Tech Columnist Parmy Olson published an article on those inventors who turned billions of Phones into cameras
Taking a selfie is one of the easiest and quickest things you can do on your smartphone. But as with any landmark invention, it took decades and plenty of graft to develop the camera technology that lives in your pocket.
A TRIO OF ENGINEERS BEHIND THE INVENTION OF THE IMAGE SENSING TECHNOLOGY
A trio of engineers behind the invention of the image-sensing technology found in billions of smartphones, camera phones, PCs and hospital scanning technology, won the £1 million ($1.3 million) Queen Elizabeth Prize for engineering on Wednesday, and spoke about where the image-sensor technology they developed should go in the future.
“I feel gobsmacked and very thankful to the Queen Elizabeth prize for this honor,” said one of the engineers, Eric Fossum. “I’m still continuing to do research into very-high sensitivity sensors, so we can work under very dark conditions. I’m working on trying to count every single proton and particle of light as it comes into the sensor.”
IT TOOK THREE GENERATIONS OF WORK IN ACROSS THE WORLD
It took three generations of work in across the world to eventually come up with the technology to produce cameras small and cheap enough to fit in a smartphone.
The first stage of the digital camera revolution came in the 1970s with the charge-coupled device (CCD) developed by British engineer Michael Tompsett. In 1972 he used a shoebox-sized camera to take the first digital colour photo of his wife, Margaret. It was blurrier than what you’d get on film back then, but it made the cover of Electronics Magazine and marked the beginning of a new wave of digital imaging.
NEXT CAME THE RAPID COMMERCIALIZATION OF IMAGE SENSORS IN JAPAN
Next came the rapid commercialization of image-sensors in Japan in the 1980’s, sparked by Nobukazu Teranishi’s invention of the pinned photodiode, a semiconductor device that converts light into an electric current. Teranishi, who worked for NEC Corporation at the time, figured out how to produce higher-resolution images with smaller pixels.
Finally in 1993, more than two decades after that first blurry photo of Margaret Tompsett, engineer Eric Fossum figured out how to miniaturize the technology. Working out of NASA’s Jet Propulsion Laboratory in Pasadena, Calif., he developed the CMOS sensor to try and protect camera images in space from being ruined by high-energy cosmic particles. The sensor turned out to be a cheaper and more energy-efficient alternative for digital cameras everywhere.
Years later and sitting in a conference room ahead of their award presentation from Princess Anne, daughter of Queen Elizabeth II, the engineers were circumspect on Wednesday about what their inventions had led to in the decades since.
“Selfies are something I didn’t think about,” says Fossum. “Or silly cat videos.”
The proliferation of millions of cameras in cities for constant surveillance was on their minds too. “It boggles my imagination,” Fossum added. “Putting cameras on drones that you can fly into your neighbor’s yard. Who would have thought this would have been an issue?”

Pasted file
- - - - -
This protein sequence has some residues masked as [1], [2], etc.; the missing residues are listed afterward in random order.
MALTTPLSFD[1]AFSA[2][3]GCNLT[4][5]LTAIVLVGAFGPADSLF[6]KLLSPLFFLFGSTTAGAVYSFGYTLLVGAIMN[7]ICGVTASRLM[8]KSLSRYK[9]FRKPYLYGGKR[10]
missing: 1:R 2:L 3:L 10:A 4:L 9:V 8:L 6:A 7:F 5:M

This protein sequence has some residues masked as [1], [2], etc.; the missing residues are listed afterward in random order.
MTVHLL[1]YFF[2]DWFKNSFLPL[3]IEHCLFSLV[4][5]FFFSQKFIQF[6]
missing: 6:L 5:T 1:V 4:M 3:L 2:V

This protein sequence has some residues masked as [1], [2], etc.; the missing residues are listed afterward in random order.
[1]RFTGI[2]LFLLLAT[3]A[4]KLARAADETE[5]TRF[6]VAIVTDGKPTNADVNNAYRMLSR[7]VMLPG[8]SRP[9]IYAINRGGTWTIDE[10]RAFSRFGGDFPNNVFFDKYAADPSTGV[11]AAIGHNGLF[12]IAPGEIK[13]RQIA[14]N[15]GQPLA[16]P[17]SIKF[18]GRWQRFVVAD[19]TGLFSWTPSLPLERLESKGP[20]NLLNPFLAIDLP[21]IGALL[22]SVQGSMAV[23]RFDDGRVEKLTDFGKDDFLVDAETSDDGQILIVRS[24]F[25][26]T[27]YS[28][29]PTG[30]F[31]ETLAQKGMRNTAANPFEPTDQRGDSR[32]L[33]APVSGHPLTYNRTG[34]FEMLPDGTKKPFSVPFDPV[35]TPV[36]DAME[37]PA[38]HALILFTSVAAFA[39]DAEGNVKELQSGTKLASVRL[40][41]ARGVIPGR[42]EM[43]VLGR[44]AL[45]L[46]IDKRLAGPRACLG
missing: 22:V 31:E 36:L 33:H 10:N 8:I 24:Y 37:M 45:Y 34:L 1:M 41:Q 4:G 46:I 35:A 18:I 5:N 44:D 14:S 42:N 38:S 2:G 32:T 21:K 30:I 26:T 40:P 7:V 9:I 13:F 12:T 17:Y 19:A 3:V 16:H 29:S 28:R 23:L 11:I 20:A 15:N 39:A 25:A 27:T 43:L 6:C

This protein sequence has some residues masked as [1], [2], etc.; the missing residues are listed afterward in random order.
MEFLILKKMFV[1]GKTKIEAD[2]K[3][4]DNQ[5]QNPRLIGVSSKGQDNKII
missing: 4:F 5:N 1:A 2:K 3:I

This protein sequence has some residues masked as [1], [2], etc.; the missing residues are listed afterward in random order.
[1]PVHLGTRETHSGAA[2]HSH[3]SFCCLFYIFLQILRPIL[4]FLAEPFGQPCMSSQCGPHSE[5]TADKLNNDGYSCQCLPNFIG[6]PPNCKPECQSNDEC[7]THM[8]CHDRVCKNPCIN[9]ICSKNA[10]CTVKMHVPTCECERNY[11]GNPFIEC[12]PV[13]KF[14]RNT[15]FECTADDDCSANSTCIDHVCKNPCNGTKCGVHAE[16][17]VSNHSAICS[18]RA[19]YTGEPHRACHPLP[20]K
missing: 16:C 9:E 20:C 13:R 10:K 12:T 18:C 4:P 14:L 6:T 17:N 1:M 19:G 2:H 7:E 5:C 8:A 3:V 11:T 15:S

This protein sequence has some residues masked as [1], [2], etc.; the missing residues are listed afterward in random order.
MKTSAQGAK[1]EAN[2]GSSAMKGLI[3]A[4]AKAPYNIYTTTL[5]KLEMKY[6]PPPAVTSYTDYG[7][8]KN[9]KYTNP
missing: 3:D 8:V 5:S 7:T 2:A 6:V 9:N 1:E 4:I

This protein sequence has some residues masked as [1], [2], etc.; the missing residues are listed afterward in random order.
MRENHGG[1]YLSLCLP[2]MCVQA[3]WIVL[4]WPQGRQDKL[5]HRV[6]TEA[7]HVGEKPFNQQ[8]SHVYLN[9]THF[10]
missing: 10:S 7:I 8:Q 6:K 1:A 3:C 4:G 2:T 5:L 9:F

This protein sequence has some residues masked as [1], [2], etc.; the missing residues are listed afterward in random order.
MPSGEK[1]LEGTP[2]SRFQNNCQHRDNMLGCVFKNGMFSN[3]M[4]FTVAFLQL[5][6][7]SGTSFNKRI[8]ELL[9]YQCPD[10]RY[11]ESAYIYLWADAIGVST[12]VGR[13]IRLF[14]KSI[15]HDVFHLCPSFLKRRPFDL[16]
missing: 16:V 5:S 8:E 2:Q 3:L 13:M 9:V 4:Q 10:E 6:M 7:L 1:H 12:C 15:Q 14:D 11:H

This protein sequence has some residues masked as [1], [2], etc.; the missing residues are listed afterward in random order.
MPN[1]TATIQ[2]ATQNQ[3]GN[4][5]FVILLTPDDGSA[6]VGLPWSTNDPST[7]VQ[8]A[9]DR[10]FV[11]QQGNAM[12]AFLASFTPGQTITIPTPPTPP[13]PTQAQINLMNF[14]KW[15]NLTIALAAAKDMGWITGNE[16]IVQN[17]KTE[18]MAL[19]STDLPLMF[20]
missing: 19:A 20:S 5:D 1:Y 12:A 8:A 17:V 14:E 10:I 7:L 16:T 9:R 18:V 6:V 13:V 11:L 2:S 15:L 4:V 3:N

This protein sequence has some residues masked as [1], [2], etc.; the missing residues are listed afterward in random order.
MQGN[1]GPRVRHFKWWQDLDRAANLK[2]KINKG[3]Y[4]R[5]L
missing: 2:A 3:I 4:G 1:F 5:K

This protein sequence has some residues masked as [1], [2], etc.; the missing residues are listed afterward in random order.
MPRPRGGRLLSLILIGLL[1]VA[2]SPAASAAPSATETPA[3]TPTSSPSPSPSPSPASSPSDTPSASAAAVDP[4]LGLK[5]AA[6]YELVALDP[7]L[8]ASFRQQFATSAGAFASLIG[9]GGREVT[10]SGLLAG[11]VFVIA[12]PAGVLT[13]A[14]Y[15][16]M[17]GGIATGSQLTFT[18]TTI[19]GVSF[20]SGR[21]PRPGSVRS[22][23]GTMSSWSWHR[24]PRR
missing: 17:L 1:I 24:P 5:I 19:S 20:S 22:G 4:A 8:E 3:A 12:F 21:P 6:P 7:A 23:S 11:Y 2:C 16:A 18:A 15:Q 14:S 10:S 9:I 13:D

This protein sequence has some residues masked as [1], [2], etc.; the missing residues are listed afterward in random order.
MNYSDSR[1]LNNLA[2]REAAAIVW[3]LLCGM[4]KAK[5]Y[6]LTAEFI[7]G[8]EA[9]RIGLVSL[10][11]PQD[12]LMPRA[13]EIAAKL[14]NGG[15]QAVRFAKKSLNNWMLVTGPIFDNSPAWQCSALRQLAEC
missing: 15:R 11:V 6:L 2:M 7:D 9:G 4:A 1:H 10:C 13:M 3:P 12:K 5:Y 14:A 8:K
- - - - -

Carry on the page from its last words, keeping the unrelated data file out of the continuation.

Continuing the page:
Teranishi said cameras needed to become smarter to tackle the privacy problem. “Future cameras will not provide images,” he told FORBES, but recognize objects like fire when they need to. “It doesn’t have to conflict with privacy.”
Fossum disagreed somewhat here. “I don’t know if you can get rid of the visual information part,” he later said on the sidelines. “To reduce the false alarm rate you may want to be able to look through the monitor.”
This points to the next big next big step that image-recognition technology is now facing: incorporating artificial intelligence software.
That will be fundamental to products like self-driving cars. The fatal crash of a self-driving Tesla Model S car last year in the U.S. occurred in part because the forward facing sensors (which included a camera, a radar and ultrasonic sensors) failed to distinguish the white side of a tractor trailer against a brightly-lit sky.
Teranishi said engineers now needed to develop technology that could better distinguish between different materials like the side of a tractor trailer. Broadly speaking, the image sensor and processor within camera sensors needed to become more tightly integrated.
“We need more test driving,” Teranishi added. “We need more learning.”
The Queen Elizabeth Prize is modelled on the Nobel Prize and is said to be the most prestigious in the field of engineering. Its two previous winners are Tim Berners-Lee and the team behind the development of the World Wide Web in 2013 and Dr. Robert Langer in 2015. Lancer developed the controlled-release large molecule drugs delivery systems, which the prize’s organizers said had benefited the lives of more than 2 billion people worldwide.
The three engineers who won the prize this week, along with George Smith, an American winner of the Nobel Prize in Physics whose work in electronic memory design proved the basis for Tompsett’s original CCD sensor, will be formally honored with a ceremony at Buckingham Palace later this year.
All three of the prize winners spoke of donating their prize money to organisations that promote engineering to kids and young entrepreneurs.”I’m still an active professor at Dartmouth,” said Fossum. “We try to tell students it’s okay to not get the right answer the first time. That’s not what they’re taught at school. The process of engineering is to try, and then you do it again and again, and then it gets better.
“It’s not just the students but the teachers we’re trying to communicate this to. They have to understand there has to be room for this creative process, and trial and error that has to happen. Don’t give up if it doesn’t happen the first time. That’s my message.